Pauline Scanlon




Compass Records 7 4435 2; 44 minutes; 2006


The 2003 debut by Irish chanteuse Pauline Scanlon, Red Colour Sun, was an ambient, electronic affair that owed much of its atmosphere to studio wizardry by London-based producer John Reynolds. Three years on, Pauline and her long-time collaborator, former Lúnasa guitarist Donogh Hennessy, have travelled much further afield to Nashville, Tennessee to record with Country musicians such as drummer Kenny Malone, singer Darrell Scott and bluegrass fiddler Stuart Duncan, though they’re accompanied across the Atlantic by bassist Danny Thompson (of Songhai and John Martyn renown).


Matching traditional songs from these islands to a Country backing is, of course, nothing new, as numerous collaborations have proved in the past, including not least TV series such as Bringing It All Back Home and The Transatlantic Sessions (and the albums they spawned) amply proved. Indeed the oft-forgotten pioneers of said approach were the Clare pairing of singer Maura O’Connell and her producer P. J. Curtis.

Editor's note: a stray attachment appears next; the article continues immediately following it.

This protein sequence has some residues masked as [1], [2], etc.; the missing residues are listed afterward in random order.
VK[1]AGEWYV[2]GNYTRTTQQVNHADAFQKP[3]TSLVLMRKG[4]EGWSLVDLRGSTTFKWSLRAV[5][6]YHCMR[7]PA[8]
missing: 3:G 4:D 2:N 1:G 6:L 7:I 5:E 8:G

The difference on this occasion is that the Scanlon/Hennessy combination seems to lack a route-map. So the eerie Child ballad The Demon Lover becomes a poor cousin to Nick Cave’s Murder Ballads album while Farewell My Love, Remember Me attempts to occupy territory with little success.


The ultimate problem is Scanlon’s voice which lacks the range, strength or subtlety to take on a powerful song like In Shame Love, In Shame and bears poor comparison to Mick McAuley’s rendition of Rain and Love.  Worst of all is a murderous rendition of The Flowers of Magherally O where the backing is utterly inappropriate and the singer’s interpretation more off-beam than a wonky car headlight.



This review by Geoff Wallis was written for Songlines magazine –


Pauline’s website is and her label can be found at


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